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Virology. 2009 Mar 15;385(2):358-67. doi: 10.1016/j.virol.2008.12.014. Epub 2009 Jan 11.

Role of regulatory T cells in coronavirus-induced acute encephalitis.

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Department of Microbiology, University of Iowa, Iowa City, IA 52242, USA.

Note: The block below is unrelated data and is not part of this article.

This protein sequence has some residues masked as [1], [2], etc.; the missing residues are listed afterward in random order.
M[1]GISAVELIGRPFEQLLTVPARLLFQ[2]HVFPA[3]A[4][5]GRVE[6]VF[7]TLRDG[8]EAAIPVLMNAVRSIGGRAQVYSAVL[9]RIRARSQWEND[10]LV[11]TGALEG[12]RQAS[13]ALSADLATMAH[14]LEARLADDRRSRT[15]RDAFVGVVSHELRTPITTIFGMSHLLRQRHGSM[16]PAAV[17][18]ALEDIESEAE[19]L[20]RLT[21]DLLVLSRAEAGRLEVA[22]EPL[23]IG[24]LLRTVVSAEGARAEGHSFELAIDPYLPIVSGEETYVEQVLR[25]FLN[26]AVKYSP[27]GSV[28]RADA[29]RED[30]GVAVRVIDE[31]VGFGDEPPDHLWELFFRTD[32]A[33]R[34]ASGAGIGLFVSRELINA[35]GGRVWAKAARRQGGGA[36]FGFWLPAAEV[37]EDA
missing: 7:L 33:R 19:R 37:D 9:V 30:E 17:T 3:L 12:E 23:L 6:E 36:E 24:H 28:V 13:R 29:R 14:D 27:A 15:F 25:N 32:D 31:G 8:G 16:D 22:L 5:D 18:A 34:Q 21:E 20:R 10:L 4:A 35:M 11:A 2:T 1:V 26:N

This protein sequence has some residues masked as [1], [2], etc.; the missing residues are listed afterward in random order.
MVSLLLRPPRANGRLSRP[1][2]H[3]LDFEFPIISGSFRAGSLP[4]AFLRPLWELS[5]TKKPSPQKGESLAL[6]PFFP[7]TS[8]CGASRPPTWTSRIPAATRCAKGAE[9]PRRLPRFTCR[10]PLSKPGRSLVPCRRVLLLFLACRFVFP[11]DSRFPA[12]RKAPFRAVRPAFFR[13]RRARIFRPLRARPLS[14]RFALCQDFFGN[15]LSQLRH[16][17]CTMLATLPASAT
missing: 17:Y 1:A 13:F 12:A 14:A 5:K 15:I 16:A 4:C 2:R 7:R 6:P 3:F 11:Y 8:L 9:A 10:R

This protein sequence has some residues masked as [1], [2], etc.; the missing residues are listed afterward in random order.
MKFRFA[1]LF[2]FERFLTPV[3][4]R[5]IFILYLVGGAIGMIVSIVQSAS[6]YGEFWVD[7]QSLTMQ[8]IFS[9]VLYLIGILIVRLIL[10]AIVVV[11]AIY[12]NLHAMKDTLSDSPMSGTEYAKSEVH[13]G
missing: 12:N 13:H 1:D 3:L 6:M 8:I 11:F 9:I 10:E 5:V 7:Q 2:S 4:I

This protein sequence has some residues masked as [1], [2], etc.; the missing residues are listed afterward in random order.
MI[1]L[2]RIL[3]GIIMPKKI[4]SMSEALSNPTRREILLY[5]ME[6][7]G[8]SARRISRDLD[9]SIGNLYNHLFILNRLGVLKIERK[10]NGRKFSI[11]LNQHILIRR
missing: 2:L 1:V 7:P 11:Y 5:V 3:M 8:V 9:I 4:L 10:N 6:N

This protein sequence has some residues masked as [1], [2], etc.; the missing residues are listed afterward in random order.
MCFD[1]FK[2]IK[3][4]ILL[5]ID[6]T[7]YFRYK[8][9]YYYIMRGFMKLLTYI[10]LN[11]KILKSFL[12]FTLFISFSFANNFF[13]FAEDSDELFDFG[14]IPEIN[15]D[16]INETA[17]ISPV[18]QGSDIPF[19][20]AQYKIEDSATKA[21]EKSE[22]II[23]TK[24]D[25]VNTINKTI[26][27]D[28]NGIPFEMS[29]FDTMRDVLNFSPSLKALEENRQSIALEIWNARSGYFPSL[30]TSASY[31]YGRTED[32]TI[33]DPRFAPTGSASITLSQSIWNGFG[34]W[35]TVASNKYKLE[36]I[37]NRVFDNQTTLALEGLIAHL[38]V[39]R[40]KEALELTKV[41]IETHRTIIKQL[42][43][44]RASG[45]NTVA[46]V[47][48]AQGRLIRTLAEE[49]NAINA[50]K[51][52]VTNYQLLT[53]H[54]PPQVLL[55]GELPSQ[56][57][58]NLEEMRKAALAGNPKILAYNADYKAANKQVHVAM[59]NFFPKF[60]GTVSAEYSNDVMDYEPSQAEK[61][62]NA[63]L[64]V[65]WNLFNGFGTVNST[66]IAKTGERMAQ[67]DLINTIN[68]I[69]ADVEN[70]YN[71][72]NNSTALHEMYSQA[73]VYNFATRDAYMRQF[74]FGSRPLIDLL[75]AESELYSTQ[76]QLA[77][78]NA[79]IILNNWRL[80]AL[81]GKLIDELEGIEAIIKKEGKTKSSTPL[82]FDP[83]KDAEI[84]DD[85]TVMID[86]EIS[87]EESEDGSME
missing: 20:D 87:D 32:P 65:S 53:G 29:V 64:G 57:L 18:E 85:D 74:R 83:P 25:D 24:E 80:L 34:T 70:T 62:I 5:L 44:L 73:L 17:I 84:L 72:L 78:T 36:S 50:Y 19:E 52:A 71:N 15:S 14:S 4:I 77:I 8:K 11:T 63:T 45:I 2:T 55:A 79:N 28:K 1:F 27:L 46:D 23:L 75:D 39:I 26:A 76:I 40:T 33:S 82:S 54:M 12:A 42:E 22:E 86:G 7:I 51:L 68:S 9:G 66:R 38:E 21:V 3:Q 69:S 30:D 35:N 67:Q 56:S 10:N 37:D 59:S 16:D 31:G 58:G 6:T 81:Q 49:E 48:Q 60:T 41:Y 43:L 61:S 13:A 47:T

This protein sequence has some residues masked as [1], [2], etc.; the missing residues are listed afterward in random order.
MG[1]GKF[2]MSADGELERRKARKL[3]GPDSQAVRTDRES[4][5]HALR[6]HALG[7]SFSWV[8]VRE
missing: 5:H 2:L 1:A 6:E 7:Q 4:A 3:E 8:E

C57BL/6 mice infected with mouse hepatitis virus, strain JHM (JHMV) develop a rapidly fatal acute encephalitis. Previously, we showed that this disease is partially CD4 T cell-mediated since infection with a recombinant JHMV (rJ) mutated in only a single immunodominant CD4 T cell epitope (epitope M133, rJ.M(Y135Q)) results in a nonlethal disease. Increased mortality correlated with a greater number of JHMV-specific CD4 T cells in the brains of rJ compared to rJ.M(Y135Q)-infected mice. Here, we extend these results to show that the diminished number of virus-specific T cells correlates with a reduced cytokine/chemokine response in the infected brain. We also show that regulatory CD4 T cells (Tregs) are critical for mild disease in rJ.M(Y135Q)-infected mice because their depletion results in increased mortality. Further, a relative paucity of Tregs characterizes lethal infection because adoptive transfer of Tregs into rJ-infected mice increases survival from 0% to 50%. These results support the notion that clinical disease in coronavirus-induced acute encephalitis results from a balance between factors critical for virus clearance, such as virus-specific effector T cells and anti-inflammatory elements, such as Tregs. These findings also show that unlike chronic infections, in which an excessive number of Tregs contributes to pathogen persistence, Tregs in the setting of acute encephalitis may help to limit immunopathological disease without delaying virus clearance.

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